The Blind Tasting

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Each of the 6 people who attended were asked to write comments on every beer, sufficient for each of them to be able to award a gold, silver, and bronze medal at the end. We provided them with a sheet with the letters ‘A’ – ‘I’, space to write about each beer, and space for their gold, silver, and bronze awards. And pens. We did not ask for numerical values for aroma, taste, feel, and so on. We simply asked people to write about the beers so that they could record an overall impression for their medal awards. The prompt for choosing medals was to suppose you are going to the store and you want to buy a pumpkin beer, you have these 9 options, and then you must pick your clear gold winner, your silver, and your bronze. On the back of the tasting sheet, for those interested at the end, there was a map with dots for the cities where we got beers from, information about the beers, but no revealing information about the order of the tasting.

People were given 2 oz pours of all the beers in order of A-I, served in wine glasses. Each beer took about 10 minutes to write about. At the end, everyone was asked to award their medals. I took down information from everyone. Then we revealed the beers A-I.

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Since then I’ve calculated the overall winners, using a simple method. Gold medals were worth 3 points, silver medals 2, and bronze medals 1. I also included how many times a beer made it onto someone’s podium, as a tie breaker if beers ended up with the same point value. Here was the info for the 6 people, again, not including the scores of myself and the lady. The number to the left of the slash is the overall score for each beer, the number to the right of the slash indicates how many people’s podium the beer was on.

Results

(A) Devil’s Backbone: one gold [3] + one bronze [1] = 4/2

(B) 3 Brothers: one gold [3] + two silvers [4] + one bronze [1] = 8/4

(C) Starr Hill: one gold [3] + one silver [2] = 5/2

(D) Alewerks: two golds [6] + one silver [2] + one bronze [1] = 9/4

(E) Wild Wolf: one silver [2] = 2/1

(F) Hardywood Park0/0

(G) St. George: 0/0

(H) Back Bay: one silver [2] + three bronze [3] = 5/4

(I) Blue Mountain Barrel House: one gold [3] = 3/1

Overall Gold Medal Winner:

Alewerks Pumpkin Ale, 7.3%

Williamsburg, VA

Overall Silver Medal Winner:

3 Brothers “Fairgrounds Fall Ale”, 5.1%

Harrisonburg, VA

Overall Bronze Medal Winner:

Back Bay “Witch of Pungo” Pumpkin Ale, 7%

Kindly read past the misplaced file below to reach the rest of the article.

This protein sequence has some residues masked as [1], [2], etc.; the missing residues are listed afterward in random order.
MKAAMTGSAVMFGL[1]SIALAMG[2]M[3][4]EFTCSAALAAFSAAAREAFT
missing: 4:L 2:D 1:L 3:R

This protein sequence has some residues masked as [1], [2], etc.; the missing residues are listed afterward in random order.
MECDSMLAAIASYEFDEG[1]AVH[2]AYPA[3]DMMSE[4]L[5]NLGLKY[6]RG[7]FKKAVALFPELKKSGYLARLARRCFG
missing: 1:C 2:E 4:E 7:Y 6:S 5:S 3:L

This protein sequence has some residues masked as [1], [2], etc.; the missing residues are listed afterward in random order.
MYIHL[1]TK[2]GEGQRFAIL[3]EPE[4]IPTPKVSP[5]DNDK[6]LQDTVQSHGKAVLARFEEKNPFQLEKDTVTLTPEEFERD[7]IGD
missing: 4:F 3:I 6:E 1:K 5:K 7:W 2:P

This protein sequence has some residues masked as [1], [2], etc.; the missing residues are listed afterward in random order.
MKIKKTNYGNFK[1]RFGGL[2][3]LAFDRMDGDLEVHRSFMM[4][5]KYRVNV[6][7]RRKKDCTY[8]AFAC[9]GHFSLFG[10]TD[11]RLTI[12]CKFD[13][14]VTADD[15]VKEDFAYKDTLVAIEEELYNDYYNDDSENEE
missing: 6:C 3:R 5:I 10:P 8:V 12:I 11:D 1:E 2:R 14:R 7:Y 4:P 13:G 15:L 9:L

Virginia Beach, VA

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Back Bay “Witch of Pungo” Pumpkin Ale (2014)

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Back Bay “Witch of Pungo” Pumpkin Ale is 7% ABV.

I was served a 12 oz goblet on tap at the brewery.

Appearance: This was served with less than one finger of cream-colored head. Color is a very murky and opaque toasted orange/amber. Not much light is getting through, and you can’t see much by way of bubbles.

Smell: I notice some spicing of clove, cinnamon, and nutmeg, and some slightly sour vegetal pumpkin. This has a little bit of toasted malt, but the overall aroma is a bit muted. Mild spicy nose.

Taste: This starts with vegetal pumpkin, as well as some spice of (I think) clove, cinnamon, and nutmeg. I also get a little bit of banana in this. This offering is definitely on the malty side. The malt is smooth, and almost has a sort of smokey character to it. The spice in this is also interesting and warm, with something sort of like rye or something a bit woodier. I do get more spices than pumpkin, and a good dose of sweetness. This finishes with some of the bitter spicing alongside the vegetal squash and banana notes. These also linger some in the aftertaste, with some strong sugar. I think the flavors in this are good, and the spicing is interesting. The flavors are not as strong as I would have expected for something 7%.

Feel: This is medium bodied with mild carbonation. It has a nice creaminess to it, almost as though this were served on nitro. It is a bit on the sweet side, but I think that sugar works pretty well with the vegetal tones and the spices to achieve some balance. One detractor is that this has has some hard sugar hanging around on my palate for a while after I sip. So I’d say this has a decent to good feel.

Drinkability: This does okay here. The punchy sugar that hangs detracts some for me. The creaminess helps a lot. I would have guessed a number right around the 7% ABV that this beer actually is, as it has a hint of alcohol.

Overall: I like the flavors in this. It has enjoyable vegetal squash, interesting spices, and some banana. It also has a pleasant creaminess. Sitting up at this dimly-lit bar, not far from the beach on a grey Sunday, there are a good number of folks coming and going. There is a nice breeze. This feels like a beach brewery. Many of them are getting this pumpkin beer. I’d say it is definitely worth trying. It is not the most balanced beer, and has some of that sugar that drags. But it still has a lot going for it.

Overall Rating: **3/4